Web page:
Will you leave this world a better place? That is a question we should ask ourselves on a daily basis. But particularly today, on the 10-year anniversary of the day that shattered the world that was. Yes, our world has changed drastically since that awful day and we can never go back to where we were on September 10th of 2001. But the question is, have we actually changed?
Do we work to make this world better than we found it? Or do we consistently give in to petty differences, envy, frustration and avarice? It’s a pretty scary world these days on many fronts. We have been off-balance since 9/11, never on a steady footing. And the economy has made it impossible for anyone to feel secure about anything these days. But when you listen to the survivors of that terrible day, those who wonder why they were chosen to live when so many died, to a person they say that they are looking for their purpose in life, the reason they are still here. And they know that part of that purpose is to make this world a better place.
So, how do we do that? Certainly not by the travesty we have seen in our Congress with nonsensical infighting and name-calling, better suited for an elementary-school playground than among leaders bestowed with the privilege of representing the people of our great nation. They need to set the example for us, to show us how to rise above our differences and realize that we all have the same goals, even if we have different ideas of how to achieve them. How do we teach our children these life lessons, if all they see are adults choosing infantile behavior over the mature examples of compromise and civility?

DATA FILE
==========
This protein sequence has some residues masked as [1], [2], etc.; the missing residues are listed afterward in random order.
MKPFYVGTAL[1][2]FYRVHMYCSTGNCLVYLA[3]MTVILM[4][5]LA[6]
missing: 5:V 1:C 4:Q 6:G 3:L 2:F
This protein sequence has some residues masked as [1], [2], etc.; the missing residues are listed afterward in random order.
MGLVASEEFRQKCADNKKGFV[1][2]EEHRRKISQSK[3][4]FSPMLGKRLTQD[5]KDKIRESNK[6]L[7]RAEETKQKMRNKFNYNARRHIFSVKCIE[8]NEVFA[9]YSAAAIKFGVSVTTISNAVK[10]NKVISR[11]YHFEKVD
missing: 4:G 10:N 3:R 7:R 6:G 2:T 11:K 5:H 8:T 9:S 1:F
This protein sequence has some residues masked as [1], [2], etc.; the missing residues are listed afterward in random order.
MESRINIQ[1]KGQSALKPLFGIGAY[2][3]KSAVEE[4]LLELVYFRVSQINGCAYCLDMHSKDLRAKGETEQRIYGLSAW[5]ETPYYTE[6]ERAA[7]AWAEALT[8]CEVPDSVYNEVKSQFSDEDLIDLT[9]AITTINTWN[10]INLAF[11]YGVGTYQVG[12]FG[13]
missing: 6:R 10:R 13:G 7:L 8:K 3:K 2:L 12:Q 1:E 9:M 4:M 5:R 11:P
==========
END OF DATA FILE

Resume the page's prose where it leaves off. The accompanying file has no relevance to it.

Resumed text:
As individuals, we need to cherish each day we are given, since no one is guaranteed tomorrow. We need to look at each day as a gift, which it is, and try to do what we can to, at the very least, not add to the burdens of our fellow travelers, and if possible, ease those burdens the best we can. To bring a smile to someone sorely in need of cheer. To give a hug to someone who feels alone in the world. To forgive not only others, but also forgive ourselves our failings and strive to do our best.
We live in a wonderful country, filled with amazing people and we need to remember that. The events of 9/11 should be a reason to reflect and honor both those who died, and those who survived. We must never forget. And by living lives of honor and compassion, we will ensure that we will make our world a better place than we found it, not only for us, but for generations to come. Let’s roll.
Copyright Nancy Machlis Rechtman, all rights reserved